So I was swept away by this culture when I first came to it. As American I always felt out of place because I was raised to be very comfortable with my sexual side but I wasn’t interested in a series of partners. I was looking for a monogamous relationship that was sexually exciting and I wasn’t able to find it. Sex was exciting while I was single but as soon as I settled down it got boring. Being a very loyal partner, I stayed in these boring relationships for years…
So here I was in a tropical paradise where I was being promised just what I was looking for and I fell for it — hook, line and sinker.
What I then came to realize was that Dominicans will say anything, and mean it sincerely for that moment but when the moment has passed, they are on to something else. Love is promised because it is a doorway to sex but sex is not love for them. It is a fun exercise. The casualties of promising love are merely that, a means to an end.
After being married to man that had a double life for the entire time we were together, with his other family complicit in the subterfuge, I realized that loving a Dominican was toxic for me. I didn’t have the radar to keep myself on track. I feared I would only fall in love again and realize too late that the love was one sided. So I made a decision that while, at that time, my life remained in the Dominican Republic, my heart would never return.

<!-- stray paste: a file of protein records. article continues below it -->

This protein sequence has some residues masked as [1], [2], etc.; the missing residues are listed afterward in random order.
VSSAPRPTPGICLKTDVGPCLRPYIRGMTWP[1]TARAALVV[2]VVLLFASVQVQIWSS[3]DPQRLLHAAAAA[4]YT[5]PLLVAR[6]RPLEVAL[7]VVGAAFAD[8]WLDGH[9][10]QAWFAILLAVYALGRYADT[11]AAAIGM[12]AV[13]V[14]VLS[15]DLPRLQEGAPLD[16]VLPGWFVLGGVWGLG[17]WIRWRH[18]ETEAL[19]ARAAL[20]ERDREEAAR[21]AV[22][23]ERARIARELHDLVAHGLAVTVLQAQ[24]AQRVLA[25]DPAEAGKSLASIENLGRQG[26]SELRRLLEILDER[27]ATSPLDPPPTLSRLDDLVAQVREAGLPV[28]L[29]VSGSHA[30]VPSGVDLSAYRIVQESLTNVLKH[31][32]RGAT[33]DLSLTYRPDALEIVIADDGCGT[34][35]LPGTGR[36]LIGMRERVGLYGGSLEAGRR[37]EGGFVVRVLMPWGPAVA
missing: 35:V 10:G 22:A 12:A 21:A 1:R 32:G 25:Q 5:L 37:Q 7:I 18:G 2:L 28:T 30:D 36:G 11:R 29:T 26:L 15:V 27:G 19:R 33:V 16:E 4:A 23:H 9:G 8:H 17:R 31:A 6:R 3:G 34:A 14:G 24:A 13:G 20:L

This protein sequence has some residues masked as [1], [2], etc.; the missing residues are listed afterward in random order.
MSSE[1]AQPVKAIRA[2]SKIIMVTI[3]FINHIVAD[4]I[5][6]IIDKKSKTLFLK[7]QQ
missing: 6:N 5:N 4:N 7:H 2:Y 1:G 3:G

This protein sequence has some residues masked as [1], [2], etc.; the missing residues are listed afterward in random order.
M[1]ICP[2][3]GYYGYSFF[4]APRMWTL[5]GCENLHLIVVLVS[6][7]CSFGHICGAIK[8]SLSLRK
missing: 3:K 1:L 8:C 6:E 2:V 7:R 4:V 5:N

Sometimes I think God is a trickster because who could have predicted that I would meet the man of my dreams, from a completely different culture across the globe, right in my neighborhood but that’s what happened. I was fed up with Dominican love but it was still my home.
India is a complex culture to say the least and so diverse that you really have to discuss its culture regionally versus nationally. Although outwardly India appears more sexually restrictive than the United States (and without question the Dominican Republic), India is the country of origin for the Kama Sutra, thereby having the richest sexual history of any nation. I can not speak of India as a whole but I can speak on how my ex views sex and it couldn’t be more different than the other cultures I have spoken of.
For Indians, sex is an expression of love, one to be enjoyed freely without guilt…but just with your one and only true love. Sex is a powerful way to connect and not be engaged in merely for physical pleasure alone. Culturally, in India the role of sex is the opposite of my experiences in America. In traditional parts of India, there is no sex before marriage — there isn’t even dating before marriage. Instead, sexual desires are channeled into worship, family duty, and patience. Men and women couldn’t even be seen in public together if they weren’t married or direct family. The police would stop you and call the parents.
Once married, sex enters the relationship not only to have a family, but as a way to express love to each other. Sex is honored, explored and considered a positive part of a whole relationship — not the most important nor the least.